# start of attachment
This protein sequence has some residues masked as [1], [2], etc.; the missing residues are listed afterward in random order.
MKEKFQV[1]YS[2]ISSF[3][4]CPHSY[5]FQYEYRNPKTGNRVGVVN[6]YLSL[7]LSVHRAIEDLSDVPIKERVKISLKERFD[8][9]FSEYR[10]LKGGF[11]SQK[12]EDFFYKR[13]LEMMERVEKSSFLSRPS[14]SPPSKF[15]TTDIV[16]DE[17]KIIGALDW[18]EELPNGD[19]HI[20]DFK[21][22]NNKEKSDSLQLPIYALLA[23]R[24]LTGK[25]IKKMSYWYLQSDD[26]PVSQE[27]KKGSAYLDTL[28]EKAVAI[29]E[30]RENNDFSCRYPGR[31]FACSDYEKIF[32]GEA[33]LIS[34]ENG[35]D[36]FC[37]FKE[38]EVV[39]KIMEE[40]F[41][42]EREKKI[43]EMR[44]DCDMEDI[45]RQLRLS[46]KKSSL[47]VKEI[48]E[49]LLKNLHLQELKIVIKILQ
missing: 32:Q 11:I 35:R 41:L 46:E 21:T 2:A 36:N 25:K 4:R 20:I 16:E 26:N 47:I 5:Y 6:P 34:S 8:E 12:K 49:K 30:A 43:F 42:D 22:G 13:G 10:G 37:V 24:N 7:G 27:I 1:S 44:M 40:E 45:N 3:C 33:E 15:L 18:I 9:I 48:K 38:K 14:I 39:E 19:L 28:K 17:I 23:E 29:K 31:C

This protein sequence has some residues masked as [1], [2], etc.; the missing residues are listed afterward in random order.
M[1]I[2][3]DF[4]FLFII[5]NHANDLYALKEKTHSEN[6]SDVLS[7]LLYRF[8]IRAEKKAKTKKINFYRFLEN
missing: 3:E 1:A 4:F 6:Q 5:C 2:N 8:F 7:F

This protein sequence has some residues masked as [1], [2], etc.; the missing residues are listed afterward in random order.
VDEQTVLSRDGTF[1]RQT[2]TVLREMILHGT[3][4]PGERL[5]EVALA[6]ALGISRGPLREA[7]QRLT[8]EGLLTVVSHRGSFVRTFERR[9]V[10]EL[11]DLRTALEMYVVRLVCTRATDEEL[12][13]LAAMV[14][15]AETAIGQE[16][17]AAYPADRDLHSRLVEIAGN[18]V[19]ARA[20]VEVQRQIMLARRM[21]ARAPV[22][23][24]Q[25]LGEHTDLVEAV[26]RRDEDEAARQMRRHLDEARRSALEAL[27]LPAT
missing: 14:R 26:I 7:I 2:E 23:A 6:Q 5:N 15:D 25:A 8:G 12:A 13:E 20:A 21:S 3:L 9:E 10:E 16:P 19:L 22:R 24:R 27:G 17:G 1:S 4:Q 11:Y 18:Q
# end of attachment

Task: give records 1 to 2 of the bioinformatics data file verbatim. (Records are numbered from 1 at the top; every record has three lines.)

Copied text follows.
This protein sequence has some residues masked as [1], [2], etc.; the missing residues are listed afterward in random order.
MKEKFQV[1]YS[2]ISSF[3][4]CPHSY[5]FQYEYRNPKTGNRVGVVN[6]YLSL[7]LSVHRAIEDLSDVPIKERVKISLKERFD[8][9]FSEYR[10]LKGGF[11]SQK[12]EDFFYKR[13]LEMMERVEKSSFLSRPS[14]SPPSKF[15]TTDIV[16]DE[17]KIIGALDW[18]EELPNGD[19]HI[20]DFK[21][22]NNKEKSDSLQLPIYALLA[23]R[24]LTGK[25]IKKMSYWYLQSDD[26]PVSQE[27]KKGSAYLDTL[28]EKAVAI[29]E[30]RENNDFSCRYPGR[31]FACSDYEKIF[32]GEA[33]LIS[34]ENG[35]D[36]FC[37]FKE[38]EVV[39]KIMEE[40]F[41][42]EREKKI[43]EMR[44]DCDMEDI[45]RQLRLS[46]KKSSL[47]VKEI[48]E[49]LLKNLHLQELKIVIKILQ
missing: 32:Q 11:I 35:R 41:L 46:E 21:T 2:A 36:N 25:K 4:R 20:I 16:E 26:N 47:I 5:Y 6:P 34:S 8:E 12:K 49:K 30:A 43:F 42:D 22:G 13:G 10:G 37:V 24:N 7:G 27:I 1:S 44:M 40:E 45:N 3:C 33:E 15:L 18:I 9:I 48:K 38:K 14:I 39:E 19:L 28:K 17:I 23:E 29:K 31:C

This protein sequence has some residues masked as [1], [2], etc.; the missing residues are listed afterward in random order.
M[1]I[2][3]DF[4]FLFII[5]NHANDLYALKEKTHSEN[6]SDVLS[7]LLYRF[8]IRAEKKAKTKKINFYRFLEN
missing: 3:E 1:A 4:F 6:Q 5:C 2:N 8:F 7:F